Following the Louisiana Purchase in 1803, Lewis and Clark opened up more beaver country for American trappers with the Corps of Discover Expedition from 1804 to ’06.
Astor followed right on their heels — seeing new opportunities to trade directly with the Indians by opening the American Fur Company and subsidiaries that included the Pacific Fur Company.
In 1810, he sent two expeditions representing his Pacific Fur Company, one by sea and the other one by land, to establish a fur trading post at the mouth of the Columbia River, naming it Fort Astoria — the first American settlement on the Pacific Coast.
He envisioned the outpost as a jumping off point for trade with Asia, and also with the Russians who in 1741 were the first Europeans to discover Alaska, building their first settlement on Kodiak Island and later the mainland to trap for furs.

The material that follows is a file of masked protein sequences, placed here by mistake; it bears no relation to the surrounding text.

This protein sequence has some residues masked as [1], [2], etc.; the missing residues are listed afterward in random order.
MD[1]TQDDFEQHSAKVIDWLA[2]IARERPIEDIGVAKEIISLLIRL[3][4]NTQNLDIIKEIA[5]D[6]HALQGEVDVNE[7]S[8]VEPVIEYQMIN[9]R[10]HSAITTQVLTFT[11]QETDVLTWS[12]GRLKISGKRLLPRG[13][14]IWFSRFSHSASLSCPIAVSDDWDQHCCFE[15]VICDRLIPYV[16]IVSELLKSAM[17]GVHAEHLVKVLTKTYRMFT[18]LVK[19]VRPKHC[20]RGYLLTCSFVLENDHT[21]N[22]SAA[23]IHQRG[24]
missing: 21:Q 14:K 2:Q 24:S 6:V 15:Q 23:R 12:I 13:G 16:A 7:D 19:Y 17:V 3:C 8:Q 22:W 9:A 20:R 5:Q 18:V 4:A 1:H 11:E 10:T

Astor cut a deal with the Russians to sell and deliver supplies by ship to their settlements in Alaska and California.
Then everything changed when the War of 1812 between the U.S. and Britain broke out.
Fearing that the British were coming, the men at Fort Astoria panicked, knowing they had no military protection, so they sold the business and its holdings to Montreal-based North West Company fur traders.
Months later, the armed British war sloop HMS Raccoon did come — carrying orders to take over the post. They were surprised to learn it was already in British hands — remaining so until 1848 when all of Oregon and Washington became part of the United States.